decreasing blood lipids (cholesterol, low-density lipoproteins or LDL, and triglycerides)

decreasing blood clotting factors in the vascular system

increasing relaxation in larger arteries and other blood vessel

decreasing inflammatory processes in blood vessels

4. Recent Wild Salmon Vitamin Benefits

  • Salmon is also a good source of Vitamin E, a powerful antioxidant.
  • Antioxidants, which also include Vitamin C and beta carotene, act at the molecular level to deactivate free radicals.
  • Free radicals can damage basic genetic material, and cell walls and structures, to eventually lead to cancer and heart disease.
  • Salmon contains zero grams of carbohydrate.





20 Minute Meal

1 can (14.75 oz.) or 2 cans (7.5 oz. each) traditional pack Alaska  salmon OR 2 cans or pouches (6 to 7.1 oz. each) skinless, boneless  salmon
8 oz. tender green beans, halved
1 cup canned cannellini beans, rinsed and drained
1 cup canned pinto beans, rinsed and drained
1/2 cucumber, chopped into chunks
12 cherry tomatoes, halved
6 green onions, finely sliced
Handful young fresh spinach leaves or watercress

3 Tablespoons olive oil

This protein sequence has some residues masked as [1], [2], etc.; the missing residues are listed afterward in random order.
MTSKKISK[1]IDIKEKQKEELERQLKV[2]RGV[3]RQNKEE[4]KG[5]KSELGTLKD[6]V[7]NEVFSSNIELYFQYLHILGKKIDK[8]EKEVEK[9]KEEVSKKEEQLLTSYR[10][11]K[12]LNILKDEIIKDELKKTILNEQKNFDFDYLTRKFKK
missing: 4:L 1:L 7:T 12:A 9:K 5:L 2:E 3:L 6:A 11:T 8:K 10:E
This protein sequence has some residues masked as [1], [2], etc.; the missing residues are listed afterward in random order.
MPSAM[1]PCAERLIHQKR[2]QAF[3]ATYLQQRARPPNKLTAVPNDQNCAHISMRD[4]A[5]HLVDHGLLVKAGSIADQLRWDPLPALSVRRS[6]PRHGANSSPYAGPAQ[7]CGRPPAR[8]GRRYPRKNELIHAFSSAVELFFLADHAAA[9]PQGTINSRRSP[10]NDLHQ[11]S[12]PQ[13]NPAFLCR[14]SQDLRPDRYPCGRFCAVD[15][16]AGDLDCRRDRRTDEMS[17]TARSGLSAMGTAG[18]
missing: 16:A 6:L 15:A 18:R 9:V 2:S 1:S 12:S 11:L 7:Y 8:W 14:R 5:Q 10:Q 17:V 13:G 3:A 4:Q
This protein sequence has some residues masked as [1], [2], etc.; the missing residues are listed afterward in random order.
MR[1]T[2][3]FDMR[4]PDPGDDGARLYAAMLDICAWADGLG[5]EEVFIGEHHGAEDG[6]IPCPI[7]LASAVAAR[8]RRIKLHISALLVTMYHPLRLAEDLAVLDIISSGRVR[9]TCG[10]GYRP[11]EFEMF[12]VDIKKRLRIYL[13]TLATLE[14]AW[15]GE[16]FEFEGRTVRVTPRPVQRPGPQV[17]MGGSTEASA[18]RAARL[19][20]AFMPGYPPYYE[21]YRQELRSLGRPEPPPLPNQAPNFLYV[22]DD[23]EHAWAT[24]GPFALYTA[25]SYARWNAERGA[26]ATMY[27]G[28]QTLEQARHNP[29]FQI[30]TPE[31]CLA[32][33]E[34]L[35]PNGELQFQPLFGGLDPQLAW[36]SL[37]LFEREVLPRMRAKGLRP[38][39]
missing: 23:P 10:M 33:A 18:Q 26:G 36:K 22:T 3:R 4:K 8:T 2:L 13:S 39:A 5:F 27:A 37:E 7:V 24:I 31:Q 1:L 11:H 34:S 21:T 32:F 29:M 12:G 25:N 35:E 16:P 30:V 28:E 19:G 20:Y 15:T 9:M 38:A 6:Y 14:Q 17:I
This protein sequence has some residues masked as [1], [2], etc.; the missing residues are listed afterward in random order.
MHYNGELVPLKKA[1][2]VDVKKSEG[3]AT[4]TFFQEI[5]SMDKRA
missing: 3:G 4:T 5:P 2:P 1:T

2 Tablespoons lemon juice
2 teaspoons grainy mustard
Salt and freshly ground black pepper

Salad: Drain and chunk Alaska salmon, removing skin and  bones (if any). Cover and set aside. Cook green beans in lightly salted  boiling water for 4 to 5 minutes, until just tender. Rinse with cold  water and drain well. Transfer to a salad bowl; add cannellini and pinto  beans. Add cucumber, cherry tomatoes, green onions and spinach. Toss  together to mix; add salmon chunks and toss again gently.

Dressing: Mix together olive oil, lemon juice and grainy  mustard. Season with salt and pepper. Pour over salad just before  serving, tossing gently to combine with ingredients.

Makes 4 Servings.

Nutrients per serving: 382 calories, 17g total fat, 3g saturated fat,  42% calories from fat, 58mg cholesterol, 28g protein, 27g carbohydrate,  9g fiber, 981mg sodium, 313mg calcium and 1.9g omega-3 fatty acids.


More articles like this at